The Window and Door Manufacturers Association (WDMA) told Congress that “a properly focused residential tax credit, at a more robust level than the 2011 credit, can efficiently and effectively spur significant private investment in energy saving measures.”

The (WDMA) submitted a statement to the House Ways and Means Committee for its hearing entitled “Energy Tax Policy and Tax Reform” which discussed the importance of energy efficient tax incentives, in particular the energy-efficient tax credit for windows, doors and skylights scheduled to expire at the end of this year.

Enacted as part of the Energy Policy Act of 2005, the original purpose of the Residential Energy Efficient Tax Credit (IRC 25c) was to save energy. In its statement, however, WDMA points out that in recent years, the 25c incentives have achieved two national goals:

• Saving energy by making energy efficient home improvements more affordable for a wide spectrum of the American public; and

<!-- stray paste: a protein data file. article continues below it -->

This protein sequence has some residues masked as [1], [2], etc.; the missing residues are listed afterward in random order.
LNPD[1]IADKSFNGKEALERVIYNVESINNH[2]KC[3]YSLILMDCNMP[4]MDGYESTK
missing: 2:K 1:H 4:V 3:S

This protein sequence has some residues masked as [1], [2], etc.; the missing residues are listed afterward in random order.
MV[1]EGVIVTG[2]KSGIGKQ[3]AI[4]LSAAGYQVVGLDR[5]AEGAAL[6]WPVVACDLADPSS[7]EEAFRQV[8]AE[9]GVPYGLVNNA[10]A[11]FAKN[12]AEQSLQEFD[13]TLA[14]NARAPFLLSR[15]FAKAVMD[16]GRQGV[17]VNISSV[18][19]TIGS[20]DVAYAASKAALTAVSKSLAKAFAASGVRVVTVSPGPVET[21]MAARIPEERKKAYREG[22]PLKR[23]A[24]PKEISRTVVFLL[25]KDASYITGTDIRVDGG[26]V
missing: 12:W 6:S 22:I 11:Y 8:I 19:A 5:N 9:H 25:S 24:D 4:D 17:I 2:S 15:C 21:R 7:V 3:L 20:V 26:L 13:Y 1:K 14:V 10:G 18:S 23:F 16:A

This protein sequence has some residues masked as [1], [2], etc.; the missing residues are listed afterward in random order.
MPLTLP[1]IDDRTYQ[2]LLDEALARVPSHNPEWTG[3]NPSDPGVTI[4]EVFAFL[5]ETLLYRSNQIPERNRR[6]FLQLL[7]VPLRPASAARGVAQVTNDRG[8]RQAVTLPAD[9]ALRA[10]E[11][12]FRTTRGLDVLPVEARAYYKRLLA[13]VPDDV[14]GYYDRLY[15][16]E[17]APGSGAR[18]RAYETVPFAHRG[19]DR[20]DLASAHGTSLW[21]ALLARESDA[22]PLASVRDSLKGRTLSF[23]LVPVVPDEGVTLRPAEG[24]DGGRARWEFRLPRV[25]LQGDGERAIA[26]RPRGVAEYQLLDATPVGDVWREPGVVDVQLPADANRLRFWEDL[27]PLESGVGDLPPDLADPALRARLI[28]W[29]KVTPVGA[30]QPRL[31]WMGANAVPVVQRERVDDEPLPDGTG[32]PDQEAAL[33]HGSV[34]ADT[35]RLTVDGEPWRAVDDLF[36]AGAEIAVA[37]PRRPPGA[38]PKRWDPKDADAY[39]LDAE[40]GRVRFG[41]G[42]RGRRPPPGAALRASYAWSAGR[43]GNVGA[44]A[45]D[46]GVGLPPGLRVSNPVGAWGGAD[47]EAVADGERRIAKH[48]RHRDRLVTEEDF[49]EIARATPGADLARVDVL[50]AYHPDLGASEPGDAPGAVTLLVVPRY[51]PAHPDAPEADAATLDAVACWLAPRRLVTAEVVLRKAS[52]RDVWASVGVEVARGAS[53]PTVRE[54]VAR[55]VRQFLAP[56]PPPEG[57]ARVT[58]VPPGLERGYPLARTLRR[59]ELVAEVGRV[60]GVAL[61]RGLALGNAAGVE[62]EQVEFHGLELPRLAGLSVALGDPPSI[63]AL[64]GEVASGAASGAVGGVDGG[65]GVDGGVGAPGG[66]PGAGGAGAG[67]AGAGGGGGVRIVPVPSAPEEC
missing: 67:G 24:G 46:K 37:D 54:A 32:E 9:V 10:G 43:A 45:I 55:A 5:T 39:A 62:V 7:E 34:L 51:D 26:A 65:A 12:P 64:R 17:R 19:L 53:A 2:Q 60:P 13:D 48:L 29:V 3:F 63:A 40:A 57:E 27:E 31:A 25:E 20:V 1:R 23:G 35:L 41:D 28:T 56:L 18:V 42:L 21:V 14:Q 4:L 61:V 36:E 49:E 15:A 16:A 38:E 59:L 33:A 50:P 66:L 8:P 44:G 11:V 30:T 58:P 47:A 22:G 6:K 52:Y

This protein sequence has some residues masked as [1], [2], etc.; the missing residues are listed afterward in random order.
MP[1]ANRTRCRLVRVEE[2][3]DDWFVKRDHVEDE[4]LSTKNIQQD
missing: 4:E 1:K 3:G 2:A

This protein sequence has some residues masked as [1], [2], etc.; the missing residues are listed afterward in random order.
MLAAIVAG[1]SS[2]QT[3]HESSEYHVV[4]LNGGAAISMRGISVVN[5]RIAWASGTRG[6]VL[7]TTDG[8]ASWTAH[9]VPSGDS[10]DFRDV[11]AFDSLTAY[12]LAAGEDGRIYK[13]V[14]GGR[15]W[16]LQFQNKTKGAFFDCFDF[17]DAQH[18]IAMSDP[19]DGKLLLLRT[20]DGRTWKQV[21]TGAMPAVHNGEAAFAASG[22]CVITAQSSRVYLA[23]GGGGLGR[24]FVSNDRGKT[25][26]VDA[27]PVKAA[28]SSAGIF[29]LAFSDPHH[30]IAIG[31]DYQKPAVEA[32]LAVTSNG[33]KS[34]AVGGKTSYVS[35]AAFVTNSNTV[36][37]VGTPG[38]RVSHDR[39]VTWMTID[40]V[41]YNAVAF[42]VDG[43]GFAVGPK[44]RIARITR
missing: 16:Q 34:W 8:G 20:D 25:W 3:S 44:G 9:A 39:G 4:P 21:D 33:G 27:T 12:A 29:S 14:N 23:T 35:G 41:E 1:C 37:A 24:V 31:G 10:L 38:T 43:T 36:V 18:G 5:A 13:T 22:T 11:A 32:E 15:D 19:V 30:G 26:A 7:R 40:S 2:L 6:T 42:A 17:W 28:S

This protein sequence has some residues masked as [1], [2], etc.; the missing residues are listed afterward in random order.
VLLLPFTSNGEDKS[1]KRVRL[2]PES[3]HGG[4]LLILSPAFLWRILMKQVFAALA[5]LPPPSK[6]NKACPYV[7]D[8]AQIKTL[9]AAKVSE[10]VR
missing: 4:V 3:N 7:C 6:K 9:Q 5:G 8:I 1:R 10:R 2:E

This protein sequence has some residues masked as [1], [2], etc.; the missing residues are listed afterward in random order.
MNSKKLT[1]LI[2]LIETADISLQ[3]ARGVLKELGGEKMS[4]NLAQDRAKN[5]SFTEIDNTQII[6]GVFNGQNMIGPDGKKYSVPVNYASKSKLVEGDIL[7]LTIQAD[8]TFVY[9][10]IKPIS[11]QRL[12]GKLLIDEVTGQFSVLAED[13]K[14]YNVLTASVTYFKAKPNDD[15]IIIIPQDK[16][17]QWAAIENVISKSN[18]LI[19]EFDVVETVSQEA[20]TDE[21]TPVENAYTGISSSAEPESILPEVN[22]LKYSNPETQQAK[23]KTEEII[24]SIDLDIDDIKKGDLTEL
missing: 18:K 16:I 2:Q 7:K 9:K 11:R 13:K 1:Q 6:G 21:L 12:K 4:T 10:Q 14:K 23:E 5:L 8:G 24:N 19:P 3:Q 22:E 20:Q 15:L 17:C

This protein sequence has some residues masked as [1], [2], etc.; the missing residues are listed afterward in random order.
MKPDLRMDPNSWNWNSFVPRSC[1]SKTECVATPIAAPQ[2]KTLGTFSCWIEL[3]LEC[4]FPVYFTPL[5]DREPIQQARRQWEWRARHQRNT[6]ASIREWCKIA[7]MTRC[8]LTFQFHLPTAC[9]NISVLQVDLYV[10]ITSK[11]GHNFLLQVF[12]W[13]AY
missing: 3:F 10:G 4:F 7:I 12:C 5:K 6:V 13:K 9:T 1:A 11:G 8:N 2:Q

• Saving thousands of U.S. manufacturing and construction jobs.

By all accounts, the tax credits have been hugely popular with the American homeowner, particularly the middle class, in 2009 and 2010, says the WDMA. Internal Revenue Service (IRS) preliminary data for 2009 shows that taxpayers making under $100,000 a year claimed two-thirds of the credits.

“The bottom line is that the tax credit has been hugely popular with the American public because it works,” says WDMA president Michael O’Brien. “We are continuing to educate members of Congress about restoring the credit to a more robust level to improve energy efficiency and preserve jobs.”

In response to committee concerns about inadequate measures in place at the IRS to verify homeowner eligibility for the tax credit, WDMA has recommended consumer-friendly verification techniques to the IRS. The goal is improving the system to assure that the tax credits claimed on returns are actually for qualifying energy-efficient doors, windows and skylights. Currently, no documentation is provided on tax returns about the qualifying product, says the association.


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